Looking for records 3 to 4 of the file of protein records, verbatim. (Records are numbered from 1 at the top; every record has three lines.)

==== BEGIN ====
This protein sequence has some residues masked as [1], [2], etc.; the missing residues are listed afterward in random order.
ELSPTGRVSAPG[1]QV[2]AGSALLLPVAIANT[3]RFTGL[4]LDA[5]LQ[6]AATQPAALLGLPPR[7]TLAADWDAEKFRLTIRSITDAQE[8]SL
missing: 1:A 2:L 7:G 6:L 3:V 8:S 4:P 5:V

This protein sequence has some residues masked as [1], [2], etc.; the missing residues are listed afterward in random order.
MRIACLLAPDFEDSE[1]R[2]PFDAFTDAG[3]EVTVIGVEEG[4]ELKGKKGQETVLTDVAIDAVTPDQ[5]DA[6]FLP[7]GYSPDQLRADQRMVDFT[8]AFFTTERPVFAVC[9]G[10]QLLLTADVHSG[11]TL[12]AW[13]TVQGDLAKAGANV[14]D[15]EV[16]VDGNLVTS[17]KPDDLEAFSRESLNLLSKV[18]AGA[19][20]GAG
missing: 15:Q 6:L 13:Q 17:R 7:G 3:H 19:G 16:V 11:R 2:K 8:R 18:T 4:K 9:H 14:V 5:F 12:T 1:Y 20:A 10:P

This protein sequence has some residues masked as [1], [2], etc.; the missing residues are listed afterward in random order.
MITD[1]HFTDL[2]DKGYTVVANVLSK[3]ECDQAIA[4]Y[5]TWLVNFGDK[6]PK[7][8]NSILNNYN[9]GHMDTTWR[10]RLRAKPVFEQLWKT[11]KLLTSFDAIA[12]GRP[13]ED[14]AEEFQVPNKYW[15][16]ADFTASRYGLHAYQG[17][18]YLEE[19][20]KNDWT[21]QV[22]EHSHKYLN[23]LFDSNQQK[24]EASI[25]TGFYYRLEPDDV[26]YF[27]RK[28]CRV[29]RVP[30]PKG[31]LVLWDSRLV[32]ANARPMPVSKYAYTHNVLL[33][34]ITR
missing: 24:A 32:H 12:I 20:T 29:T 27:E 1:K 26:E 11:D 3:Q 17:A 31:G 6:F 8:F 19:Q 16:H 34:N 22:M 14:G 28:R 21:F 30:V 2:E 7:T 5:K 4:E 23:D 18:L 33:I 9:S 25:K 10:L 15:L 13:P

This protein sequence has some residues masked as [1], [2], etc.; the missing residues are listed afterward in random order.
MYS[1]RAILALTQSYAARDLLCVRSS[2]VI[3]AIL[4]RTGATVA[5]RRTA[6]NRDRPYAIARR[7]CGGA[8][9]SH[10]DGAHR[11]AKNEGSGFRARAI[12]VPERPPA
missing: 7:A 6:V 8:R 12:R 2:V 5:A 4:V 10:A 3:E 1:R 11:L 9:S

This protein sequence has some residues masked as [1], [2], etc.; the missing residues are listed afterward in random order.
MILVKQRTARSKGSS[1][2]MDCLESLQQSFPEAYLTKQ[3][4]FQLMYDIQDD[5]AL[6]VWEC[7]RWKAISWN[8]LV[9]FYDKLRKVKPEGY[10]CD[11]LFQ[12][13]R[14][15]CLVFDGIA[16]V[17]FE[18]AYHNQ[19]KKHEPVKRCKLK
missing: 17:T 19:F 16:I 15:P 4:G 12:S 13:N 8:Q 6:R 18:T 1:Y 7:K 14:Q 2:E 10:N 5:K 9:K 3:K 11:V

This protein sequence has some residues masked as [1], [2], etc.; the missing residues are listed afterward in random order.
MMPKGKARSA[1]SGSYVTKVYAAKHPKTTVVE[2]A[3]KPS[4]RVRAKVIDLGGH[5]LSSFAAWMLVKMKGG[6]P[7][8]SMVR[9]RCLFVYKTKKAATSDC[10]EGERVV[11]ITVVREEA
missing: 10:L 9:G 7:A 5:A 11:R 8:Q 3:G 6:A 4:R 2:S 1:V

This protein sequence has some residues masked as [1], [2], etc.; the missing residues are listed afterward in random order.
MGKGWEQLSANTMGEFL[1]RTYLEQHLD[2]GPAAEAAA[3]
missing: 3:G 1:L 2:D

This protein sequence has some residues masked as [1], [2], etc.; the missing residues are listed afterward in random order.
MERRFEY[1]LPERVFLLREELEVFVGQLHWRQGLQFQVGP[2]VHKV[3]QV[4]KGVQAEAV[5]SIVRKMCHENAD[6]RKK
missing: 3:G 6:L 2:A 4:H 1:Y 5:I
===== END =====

This protein sequence has some residues masked as [1], [2], etc.; the missing residues are listed afterward in random order.
MITD[1]HFTDL[2]DKGYTVVANVLSK[3]ECDQAIA[4]Y[5]TWLVNFGDK[6]PK[7][8]NSILNNYN[9]GHMDTTWR[10]RLRAKPVFEQLWKT[11]KLLTSFDAIA[12]GRP[13]ED[14]AEEFQVPNKYW[15][16]ADFTASRYGLHAYQG[17][18]YLEE[19][20]KNDWT[21]QV[22]EHSHKYLN[23]LFDSNQQK[24]EASI[25]TGFYYRLEPDDV[26]YF[27]RK[28]CRV[29]RVP[30]PKG[31]LVLWDSRLV[32]ANARPMPVSKYAYTHNVLL[33][34]ITR
missing: 24:A 32:H 12:I 20:T 29:T 27:E 1:K 26:E 11:D 3:Q 17:A 31:G 6:F 8:F 19:Q 16:H 34:N 22:M 14:G 28:R 21:F 30:V 2:E 7:T 5:K 4:E 23:D 18:L 33:I 9:S 25:K 10:L 15:L 13:P

This protein sequence has some residues masked as [1], [2], etc.; the missing residues are listed afterward in random order.
MYS[1]RAILALTQSYAARDLLCVRSS[2]VI[3]AIL[4]RTGATVA[5]RRTA[6]NRDRPYAIARR[7]CGGA[8][9]SH[10]DGAHR[11]AKNEGSGFRARAI[12]VPERPPA
missing: 7:A 6:V 8:R 12:R 2:V 5:A 4:V 10:A 3:E 1:R 11:L 9:S